"Keep track of your finances, and I'm not saying that because I'm a CPA," said Pedigo. "In uncertain times, you need to know where every dollar goes and make sure you're invoicing for all your work in a timely manner. Cash flow becomes more important in times of uncertainty."
Additionally, create a thorough business plan for starting and growing your company. This will help you stay focused on your goal when things inevitably get tough. It'll also help you attract investors and financial support when the time comes.
4. Get clear on your audience and their problems.
"Be clear on who your target audience is — and equally clear on the problem you're going to solve better than anyone," explained Davidoff.
He encourages new business owners to know the answer to these three questions on behalf of their audiences:
- Why should I change?
- Why should I change now?
- What should I change with you?
Tamara Sykes, SEO Strategist at Next Level Presence agrees. "You need to ask yourself if there's a need you can provide a solution for," she stated. "If the need is apparent, go ahead and start the business, because you know the market exists. But if it isn't, starting your business during an uncertain time is unwise — particularly since it will take more time to get traction."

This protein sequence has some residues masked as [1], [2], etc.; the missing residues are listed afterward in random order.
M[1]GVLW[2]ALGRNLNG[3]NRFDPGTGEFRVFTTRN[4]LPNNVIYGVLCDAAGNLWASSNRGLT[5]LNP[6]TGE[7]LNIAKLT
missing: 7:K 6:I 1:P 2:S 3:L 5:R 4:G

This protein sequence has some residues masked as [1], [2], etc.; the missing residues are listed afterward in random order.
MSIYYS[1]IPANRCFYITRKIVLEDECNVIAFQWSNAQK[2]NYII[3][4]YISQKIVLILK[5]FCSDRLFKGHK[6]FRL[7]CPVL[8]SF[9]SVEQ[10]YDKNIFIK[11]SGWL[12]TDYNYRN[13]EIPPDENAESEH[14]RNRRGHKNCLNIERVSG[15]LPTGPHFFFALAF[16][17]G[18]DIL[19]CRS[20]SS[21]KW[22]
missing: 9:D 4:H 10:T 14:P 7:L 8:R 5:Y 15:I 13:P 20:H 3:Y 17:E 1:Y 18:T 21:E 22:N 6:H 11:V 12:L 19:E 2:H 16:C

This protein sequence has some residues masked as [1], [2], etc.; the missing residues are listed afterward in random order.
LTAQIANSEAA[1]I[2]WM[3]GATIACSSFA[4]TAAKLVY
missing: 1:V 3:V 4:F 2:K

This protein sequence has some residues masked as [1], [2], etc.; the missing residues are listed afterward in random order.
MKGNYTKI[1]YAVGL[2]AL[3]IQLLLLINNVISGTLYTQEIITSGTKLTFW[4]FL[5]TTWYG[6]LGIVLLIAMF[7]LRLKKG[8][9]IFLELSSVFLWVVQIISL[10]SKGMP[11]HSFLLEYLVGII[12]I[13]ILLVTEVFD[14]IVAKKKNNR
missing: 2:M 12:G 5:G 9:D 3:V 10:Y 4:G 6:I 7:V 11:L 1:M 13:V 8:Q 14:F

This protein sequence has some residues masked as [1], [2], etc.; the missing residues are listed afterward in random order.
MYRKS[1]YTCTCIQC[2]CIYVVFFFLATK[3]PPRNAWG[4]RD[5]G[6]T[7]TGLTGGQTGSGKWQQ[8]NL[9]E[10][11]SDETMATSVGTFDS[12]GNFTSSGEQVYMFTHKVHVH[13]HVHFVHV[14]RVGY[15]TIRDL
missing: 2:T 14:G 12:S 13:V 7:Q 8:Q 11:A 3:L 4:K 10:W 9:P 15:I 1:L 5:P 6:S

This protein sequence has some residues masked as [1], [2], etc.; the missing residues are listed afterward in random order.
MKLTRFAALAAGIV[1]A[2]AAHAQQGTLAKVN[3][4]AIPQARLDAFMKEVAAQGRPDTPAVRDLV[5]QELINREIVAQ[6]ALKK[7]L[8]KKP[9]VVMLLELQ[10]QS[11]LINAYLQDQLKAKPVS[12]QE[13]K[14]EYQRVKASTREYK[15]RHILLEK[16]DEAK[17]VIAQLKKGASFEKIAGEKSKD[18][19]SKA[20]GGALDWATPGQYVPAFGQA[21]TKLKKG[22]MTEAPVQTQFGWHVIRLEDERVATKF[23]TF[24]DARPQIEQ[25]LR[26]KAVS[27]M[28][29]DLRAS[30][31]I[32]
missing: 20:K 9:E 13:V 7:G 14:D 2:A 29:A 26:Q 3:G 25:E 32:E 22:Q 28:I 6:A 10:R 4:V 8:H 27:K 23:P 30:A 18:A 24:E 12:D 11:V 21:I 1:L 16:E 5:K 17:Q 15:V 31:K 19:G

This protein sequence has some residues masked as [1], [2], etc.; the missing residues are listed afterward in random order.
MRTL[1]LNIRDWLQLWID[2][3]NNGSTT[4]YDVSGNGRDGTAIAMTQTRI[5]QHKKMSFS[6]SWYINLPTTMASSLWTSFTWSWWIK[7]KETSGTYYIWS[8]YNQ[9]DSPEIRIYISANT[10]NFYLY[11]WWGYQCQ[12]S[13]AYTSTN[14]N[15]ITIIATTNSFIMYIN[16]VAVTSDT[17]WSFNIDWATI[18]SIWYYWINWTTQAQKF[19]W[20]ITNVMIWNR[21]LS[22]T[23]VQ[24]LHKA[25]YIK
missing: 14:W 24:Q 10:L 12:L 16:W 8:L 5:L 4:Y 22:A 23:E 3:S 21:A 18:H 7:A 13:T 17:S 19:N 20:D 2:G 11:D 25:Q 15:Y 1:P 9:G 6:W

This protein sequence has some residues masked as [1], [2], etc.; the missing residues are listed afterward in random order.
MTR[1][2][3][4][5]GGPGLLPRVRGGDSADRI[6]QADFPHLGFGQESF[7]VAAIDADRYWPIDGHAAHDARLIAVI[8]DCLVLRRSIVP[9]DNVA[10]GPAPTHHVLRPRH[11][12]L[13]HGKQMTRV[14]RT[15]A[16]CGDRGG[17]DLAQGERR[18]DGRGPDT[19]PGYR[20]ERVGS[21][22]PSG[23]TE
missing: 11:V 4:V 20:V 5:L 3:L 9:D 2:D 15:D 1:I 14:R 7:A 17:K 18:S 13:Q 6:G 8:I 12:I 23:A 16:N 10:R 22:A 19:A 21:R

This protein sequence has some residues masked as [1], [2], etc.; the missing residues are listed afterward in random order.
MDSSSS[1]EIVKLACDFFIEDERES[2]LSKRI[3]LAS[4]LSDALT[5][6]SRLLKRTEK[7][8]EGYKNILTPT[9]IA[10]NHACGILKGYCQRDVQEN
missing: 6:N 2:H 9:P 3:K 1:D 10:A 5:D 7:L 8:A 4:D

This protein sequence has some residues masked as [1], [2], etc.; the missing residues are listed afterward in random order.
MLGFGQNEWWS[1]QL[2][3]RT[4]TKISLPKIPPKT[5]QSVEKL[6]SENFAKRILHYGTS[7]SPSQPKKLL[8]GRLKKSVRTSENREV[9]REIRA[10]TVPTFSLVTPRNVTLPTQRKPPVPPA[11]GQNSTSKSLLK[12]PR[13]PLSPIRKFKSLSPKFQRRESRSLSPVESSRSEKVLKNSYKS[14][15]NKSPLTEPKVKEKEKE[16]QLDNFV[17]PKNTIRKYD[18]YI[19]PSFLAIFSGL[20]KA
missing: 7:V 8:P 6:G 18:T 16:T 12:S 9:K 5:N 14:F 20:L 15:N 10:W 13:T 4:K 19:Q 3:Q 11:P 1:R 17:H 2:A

5. Build an audience first.
"Network and build an audience before launching," shared Jack Kitterhing, founder of EatsWP, a company that allows restaurant owners to build mobile-friendly digital menus accessible by a QR code.
One way to build an audience is by sharing knowledge for free through a blog and on Twitter. "People will follow you, become invested in your story, and could end up as customers," said Kitterhing.
Podcast producer Eva Sheie agrees: "Everything you read about starting a business advises that you get customers before you do anything else, and that's what I’ve done. I'm currently working from a waitlist of clients — so I don't have a logo or a website. I'll get to scaling and hiring later this year… for now, I'm happy to just be happy and do good work.”
6. Get moving.